Having learned a trick, old dogs want to do repeat performance. Back when I had a Fujitsu Tablet PC, I made a variety of screen capture movies of my writing a la delivering a microeconomics lecture, so my voice provides annotation for what appears on the screen. I posted some of those to Google Video. When that closed those videos were migrated to YouTube. So they are still available, but the date of creation has been lost. They probably date back to 2007 or 2008, such as this one on The Envelope Theorem. If I recall correctly, this is a capture of writing in Windows Journal. It was done in a 4:3 aspect ratio, which is why there are the black bars on each side. So it appears dated. The handwriting is, at best, so so. Yet the thing does what it is supposed to do. I'm surprised that it still gets some use. Evidently, there is an audience for this sort of thing.
I've wanted to do something similar for the class I'm teaching this fall, but I no longer have a Tablet PC. (This is one area where work beats retirement. When working I got all the equipment I wanted. Now I have to pay out of pocket for this stuff and ask whether the purchase is justified.) I'm writing this post on my home computer, an all in one Sony Vaio. It's three years old but works reasonably well, so no complaints there. I also have an original iPad. I wanted to produce these micro-lectures using one or both of those. What follows is a sequel to the post No Chalk Dust, No Smudges from last week. The lecture notes I produced there, using a cheap stylus from Amazon.com on the iPad and a free app that Leslie Hammersmith recommended called Note Anytime, were sufficiently good as to raise my hopes about producing a micro-lecture in much the same manner.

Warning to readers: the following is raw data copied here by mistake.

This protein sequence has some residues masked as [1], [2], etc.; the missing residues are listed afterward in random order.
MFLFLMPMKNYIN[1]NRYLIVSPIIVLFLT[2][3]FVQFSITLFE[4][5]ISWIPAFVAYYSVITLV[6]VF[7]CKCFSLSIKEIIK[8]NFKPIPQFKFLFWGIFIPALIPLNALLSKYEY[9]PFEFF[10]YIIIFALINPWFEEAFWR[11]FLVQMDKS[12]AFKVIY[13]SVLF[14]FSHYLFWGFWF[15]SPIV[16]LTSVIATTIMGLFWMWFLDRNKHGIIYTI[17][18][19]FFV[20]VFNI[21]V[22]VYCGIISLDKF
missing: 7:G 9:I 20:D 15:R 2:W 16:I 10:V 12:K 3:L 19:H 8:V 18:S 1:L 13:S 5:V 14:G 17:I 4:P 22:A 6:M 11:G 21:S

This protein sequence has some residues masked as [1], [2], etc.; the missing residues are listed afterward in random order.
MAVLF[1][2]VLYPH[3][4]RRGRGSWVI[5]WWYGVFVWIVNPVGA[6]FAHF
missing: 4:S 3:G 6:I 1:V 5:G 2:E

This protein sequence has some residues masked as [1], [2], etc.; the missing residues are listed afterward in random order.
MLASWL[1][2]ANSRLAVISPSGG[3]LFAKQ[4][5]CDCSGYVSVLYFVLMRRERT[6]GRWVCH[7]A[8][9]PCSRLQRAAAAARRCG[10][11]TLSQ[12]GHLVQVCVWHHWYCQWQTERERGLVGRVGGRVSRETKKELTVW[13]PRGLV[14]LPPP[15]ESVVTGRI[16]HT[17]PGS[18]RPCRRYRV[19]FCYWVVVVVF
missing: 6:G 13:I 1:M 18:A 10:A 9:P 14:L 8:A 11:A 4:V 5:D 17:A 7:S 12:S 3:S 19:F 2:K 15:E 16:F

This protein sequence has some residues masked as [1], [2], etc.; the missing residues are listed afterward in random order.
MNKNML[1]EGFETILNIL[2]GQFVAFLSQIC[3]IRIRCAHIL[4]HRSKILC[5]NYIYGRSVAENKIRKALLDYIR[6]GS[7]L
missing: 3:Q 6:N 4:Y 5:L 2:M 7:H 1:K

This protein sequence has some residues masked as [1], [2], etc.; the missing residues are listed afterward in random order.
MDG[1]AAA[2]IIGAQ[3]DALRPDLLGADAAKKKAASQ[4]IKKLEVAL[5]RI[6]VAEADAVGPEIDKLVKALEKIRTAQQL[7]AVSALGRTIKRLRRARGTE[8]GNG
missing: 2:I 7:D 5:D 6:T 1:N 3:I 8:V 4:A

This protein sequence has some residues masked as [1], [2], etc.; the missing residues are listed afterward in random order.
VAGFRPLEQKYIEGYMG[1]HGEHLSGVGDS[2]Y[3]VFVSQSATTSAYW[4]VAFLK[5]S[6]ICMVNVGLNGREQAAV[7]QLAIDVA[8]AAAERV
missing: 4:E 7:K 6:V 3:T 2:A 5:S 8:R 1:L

However, making a screen capture movie on a PC, say with SnagIt, is different from doing it on the iPad. On the PC there is one application running for the capture and some other application which has the content of what is being captured (Windows Journal in those older videos I made). On my original iPad you need the same app for both content and the capture. TechSmith, makers of SnagIt, have such an app called ScreenChomp. It sounds promising and is what I used. But there is also a different issue that I couldn't resolve well.
The Tablet PCs are "active matrix" meaning they pick up some signal from the stylus so know where to place the digital ink. Other objects on the screen, such as the heel of your hand that holds the stylus, have no impact on what is produced. The Fujitsu I had was well designed this way. In contrast, my iPad and my Vaio, both with touchscreens, are "passive matrix" and thus pick up input from anything that touches the screen. This makes writing with a stylus on the iPad something of a challenge, because if you're like me you want the heel of your hand resting on something solid while you write. You don't want it hovering above. (For those who can write well with their hands not touching the screen at all while holding the stylus, good for you. The rest of this post won't be interesting to you.) I should add that using the index finger instead of a stylus is even worse regarding the quality of what is produced.